Tara Moore | Getty Images
Most Americans are concerned about running out of Social Security during their lifetime, and those fears only got worse amid the Covid-19 pandemic.
That’s according to a survey by the financial services company Nationwide, which found 71% of adults feel this way. Fears about the benefit program were greatest among Generation X at 83% and Millennials at 77%, while only 61% of baby boomers agreed.
In addition, 47% of millennials said they believe they are “not getting a penny from the benefits they deserve”.
Many Americans – 59% – say they are more pessimistic now if the program is no longer supported after the pandemic outbreak. Meanwhile, 19% say Covid-19 caused them to rethink their plans to get benefits, with 11% planning to postpone filing and 9% planning to submit an earlier application.
More from Personal Finance:
Test your knowledge of social security retirement benefits
As retirees say social benefits should change
New bill would require more social security certificates to be sent in the mail
The trust funds that Social Security relies on to pay benefits have become scarce. The last official projection stated by the Social Security Administration that these funds could be used up in 2035, then 79% of the promised benefits would be payable. That estimate weighed all the effects of a pandemic.
Still, fears that the program would dry up and the performance reviews would end are unfounded, said Shai Akabas, director of economic policy at the bipartisan Policy Center.
“A lot of people hear the words bankrupt or bankrupt and automatically assume that the program will just go away,” Akabas said.
“The reality is that social security has been around for over 80 years and has more support than any other government function,” he said. “It’s very unlikely to go away anytime soon.”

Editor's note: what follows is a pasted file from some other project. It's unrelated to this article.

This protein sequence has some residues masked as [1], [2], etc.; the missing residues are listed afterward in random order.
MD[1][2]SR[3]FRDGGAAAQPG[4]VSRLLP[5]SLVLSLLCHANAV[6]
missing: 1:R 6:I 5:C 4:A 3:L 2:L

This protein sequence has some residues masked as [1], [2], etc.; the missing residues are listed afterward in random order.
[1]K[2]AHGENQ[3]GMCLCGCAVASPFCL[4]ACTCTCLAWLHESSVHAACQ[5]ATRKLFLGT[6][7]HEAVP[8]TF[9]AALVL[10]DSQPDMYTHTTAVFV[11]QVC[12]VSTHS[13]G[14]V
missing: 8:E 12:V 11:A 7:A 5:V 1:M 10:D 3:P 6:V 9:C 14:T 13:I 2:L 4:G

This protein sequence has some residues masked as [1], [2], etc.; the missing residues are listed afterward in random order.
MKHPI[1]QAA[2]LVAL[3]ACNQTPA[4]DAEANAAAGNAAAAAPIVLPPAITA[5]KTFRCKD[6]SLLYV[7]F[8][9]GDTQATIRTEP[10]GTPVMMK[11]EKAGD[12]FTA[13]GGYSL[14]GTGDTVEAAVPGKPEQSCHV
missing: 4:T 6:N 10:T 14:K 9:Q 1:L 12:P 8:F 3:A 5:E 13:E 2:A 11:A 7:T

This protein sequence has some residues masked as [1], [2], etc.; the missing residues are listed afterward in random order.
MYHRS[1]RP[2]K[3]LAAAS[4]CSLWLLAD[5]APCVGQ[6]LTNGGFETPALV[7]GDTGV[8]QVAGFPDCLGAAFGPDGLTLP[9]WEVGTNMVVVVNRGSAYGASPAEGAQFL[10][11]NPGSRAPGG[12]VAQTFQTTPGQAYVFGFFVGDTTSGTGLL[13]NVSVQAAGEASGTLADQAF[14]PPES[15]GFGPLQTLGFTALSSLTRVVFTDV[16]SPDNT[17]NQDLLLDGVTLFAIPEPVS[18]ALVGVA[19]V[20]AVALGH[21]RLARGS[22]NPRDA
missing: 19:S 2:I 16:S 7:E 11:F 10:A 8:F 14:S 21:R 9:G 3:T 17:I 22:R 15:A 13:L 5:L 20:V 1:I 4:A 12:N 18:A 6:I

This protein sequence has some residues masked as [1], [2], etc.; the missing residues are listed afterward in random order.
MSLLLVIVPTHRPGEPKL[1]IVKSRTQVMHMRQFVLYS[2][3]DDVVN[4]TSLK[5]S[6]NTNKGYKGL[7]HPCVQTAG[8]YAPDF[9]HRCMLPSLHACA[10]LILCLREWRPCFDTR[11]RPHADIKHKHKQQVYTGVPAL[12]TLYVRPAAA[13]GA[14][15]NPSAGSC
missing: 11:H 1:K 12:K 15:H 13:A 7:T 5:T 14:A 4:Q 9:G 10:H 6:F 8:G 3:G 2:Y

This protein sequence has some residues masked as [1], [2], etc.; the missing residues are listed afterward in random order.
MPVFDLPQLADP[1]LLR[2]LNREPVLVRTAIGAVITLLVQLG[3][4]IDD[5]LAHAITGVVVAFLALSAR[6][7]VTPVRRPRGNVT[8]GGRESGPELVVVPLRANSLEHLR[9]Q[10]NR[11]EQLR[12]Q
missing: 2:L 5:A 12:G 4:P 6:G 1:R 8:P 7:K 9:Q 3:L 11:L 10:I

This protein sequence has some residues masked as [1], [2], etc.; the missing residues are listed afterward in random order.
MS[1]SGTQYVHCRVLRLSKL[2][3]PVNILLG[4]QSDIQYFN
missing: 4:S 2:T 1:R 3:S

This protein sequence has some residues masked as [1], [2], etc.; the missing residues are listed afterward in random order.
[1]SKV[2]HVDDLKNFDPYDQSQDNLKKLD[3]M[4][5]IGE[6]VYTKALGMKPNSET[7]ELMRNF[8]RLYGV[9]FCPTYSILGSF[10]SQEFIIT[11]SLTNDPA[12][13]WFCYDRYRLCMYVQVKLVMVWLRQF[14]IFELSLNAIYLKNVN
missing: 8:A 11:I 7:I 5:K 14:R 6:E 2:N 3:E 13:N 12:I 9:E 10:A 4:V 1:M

While there is likely to be a solution, it takes Congress a long time to act. That can create uncertainty for Americans trying to plan their retirement, Akabas said.
The sooner the legislature acts, the less dramatic these changes can be. Higher taxes, benefit cuts, or a combination of both are among the adjustments they would likely consider.
“It’s not that serious or significant that the program will go away,” Akabas said. “But it’s also not a simple solution that we can wait for the last minute and just patch it overnight.”
Research suggests that benefit cuts would likely be less than 25% if they happen at all, said Joe Elsasser, founder and president of Covisum, a company that makes social security claims.
To calm these fears and enable people to plan, Covisum offers recently launched an online tool to show how cuts in social security benefits would affect a person’s monthly checks. It is noteworthy that the computer does not contain a scenario in which the advantages are completely eliminated.
“The probability that it will go to zero is as close as possible to zero,” said Elsasser.
Nationwide’s survey was conducted online from the Harris Poll between April 19 and May 7. It comprised 1,931 US adults.